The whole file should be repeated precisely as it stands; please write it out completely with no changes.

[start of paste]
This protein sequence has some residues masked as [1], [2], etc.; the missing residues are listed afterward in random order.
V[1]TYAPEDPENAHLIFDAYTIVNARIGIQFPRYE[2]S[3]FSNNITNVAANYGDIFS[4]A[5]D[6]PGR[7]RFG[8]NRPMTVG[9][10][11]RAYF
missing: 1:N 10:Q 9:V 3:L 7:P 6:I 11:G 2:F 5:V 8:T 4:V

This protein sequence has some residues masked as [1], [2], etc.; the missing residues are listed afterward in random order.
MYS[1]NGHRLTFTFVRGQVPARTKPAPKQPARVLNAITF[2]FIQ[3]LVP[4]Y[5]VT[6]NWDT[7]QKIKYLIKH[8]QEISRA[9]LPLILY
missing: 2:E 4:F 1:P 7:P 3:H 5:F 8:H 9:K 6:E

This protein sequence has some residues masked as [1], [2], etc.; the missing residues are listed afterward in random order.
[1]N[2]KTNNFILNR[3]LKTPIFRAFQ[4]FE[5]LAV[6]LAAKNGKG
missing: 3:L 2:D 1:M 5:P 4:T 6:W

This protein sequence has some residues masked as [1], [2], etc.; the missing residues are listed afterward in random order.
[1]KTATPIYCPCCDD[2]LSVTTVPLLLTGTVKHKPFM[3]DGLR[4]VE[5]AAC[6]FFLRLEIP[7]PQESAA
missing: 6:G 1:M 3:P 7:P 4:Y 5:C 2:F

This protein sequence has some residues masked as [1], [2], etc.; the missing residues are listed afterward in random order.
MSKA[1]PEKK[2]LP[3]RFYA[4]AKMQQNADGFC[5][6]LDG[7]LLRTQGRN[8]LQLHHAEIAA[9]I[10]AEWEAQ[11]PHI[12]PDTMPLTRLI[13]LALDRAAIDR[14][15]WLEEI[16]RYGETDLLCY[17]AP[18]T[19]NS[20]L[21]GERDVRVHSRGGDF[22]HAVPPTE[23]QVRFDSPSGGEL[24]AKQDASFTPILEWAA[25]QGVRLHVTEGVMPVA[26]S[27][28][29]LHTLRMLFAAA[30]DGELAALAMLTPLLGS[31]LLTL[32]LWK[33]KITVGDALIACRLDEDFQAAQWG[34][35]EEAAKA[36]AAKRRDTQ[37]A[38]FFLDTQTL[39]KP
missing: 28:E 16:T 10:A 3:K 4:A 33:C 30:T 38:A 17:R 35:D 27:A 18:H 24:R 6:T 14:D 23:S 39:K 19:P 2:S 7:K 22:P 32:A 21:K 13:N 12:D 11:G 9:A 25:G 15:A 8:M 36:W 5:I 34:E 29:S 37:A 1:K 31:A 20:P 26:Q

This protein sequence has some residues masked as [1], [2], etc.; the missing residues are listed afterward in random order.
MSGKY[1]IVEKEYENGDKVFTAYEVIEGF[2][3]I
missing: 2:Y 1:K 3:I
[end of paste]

This protein sequence has some residues masked as [1], [2], etc.; the missing residues are listed afterward in random order.
V[1]TYAPEDPENAHLIFDAYTIVNARIGIQFPRYE[2]S[3]FSNNITNVAANYGDIFS[4]A[5]D[6]PGR[7]RFG[8]NRPMTVG[9][10][11]RAYF
missing: 1:N 10:Q 9:V 3:L 7:P 6:I 11:G 2:F 5:V 8:T 4:V

This protein sequence has some residues masked as [1], [2], etc.; the missing residues are listed afterward in random order.
MYS[1]NGHRLTFTFVRGQVPARTKPAPKQPARVLNAITF[2]FIQ[3]LVP[4]Y[5]VT[6]NWDT[7]QKIKYLIKH[8]QEISRA[9]LPLILY
missing: 2:E 4:F 1:P 7:P 3:H 5:F 8:H 9:K 6:E

This protein sequence has some residues masked as [1], [2], etc.; the missing residues are listed afterward in random order.
[1]N[2]KTNNFILNR[3]LKTPIFRAFQ[4]FE[5]LAV[6]LAAKNGKG
missing: 3:L 2:D 1:M 5:P 4:T 6:W

This protein sequence has some residues masked as [1], [2], etc.; the missing residues are listed afterward in random order.
[1]KTATPIYCPCCDD[2]LSVTTVPLLLTGTVKHKPFM[3]DGLR[4]VE[5]AAC[6]FFLRLEIP[7]PQESAA
missing: 6:G 1:M 3:P 7:P 4:Y 5:C 2:F

This protein sequence has some residues masked as [1], [2], etc.; the missing residues are listed afterward in random order.
MSKA[1]PEKK[2]LP[3]RFYA[4]AKMQQNADGFC[5][6]LDG[7]LLRTQGRN[8]LQLHHAEIAA[9]I[10]AEWEAQ[11]PHI[12]PDTMPLTRLI[13]LALDRAAIDR[14][15]WLEEI[16]RYGETDLLCY[17]AP[18]T[19]NS[20]L[21]GERDVRVHSRGGDF[22]HAVPPTE[23]QVRFDSPSGGEL[24]AKQDASFTPILEWAA[25]QGVRLHVTEGVMPVA[26]S[27][28][29]LHTLRMLFAAA[30]DGELAALAMLTPLLGS[31]LLTL[32]LWK[33]KITVGDALIACRLDEDFQAAQWG[34][35]EEAAKA[36]AAKRRDTQ[37]A[38]FFLDTQTL[39]KP
missing: 28:E 16:T 10:A 3:K 4:A 33:C 30:T 38:A 17:R 35:D 27:A 18:H 24:R 6:T 14:D 23:S 39:K 19:P 2:S 7:K 22:P 32:A 21:K 13:N 12:D 11:G 9:A 25:G 15:A 8:M 36:W 5:I 34:E 29:S 37:A 1:K 31:A 20:P 26:Q

This protein sequence has some residues masked as [1], [2], etc.; the missing residues are listed afterward in random order.
MSGKY[1]IVEKEYENGDKVFTAYEVIEGF[2][3]I
missing: 2:Y 1:K 3:I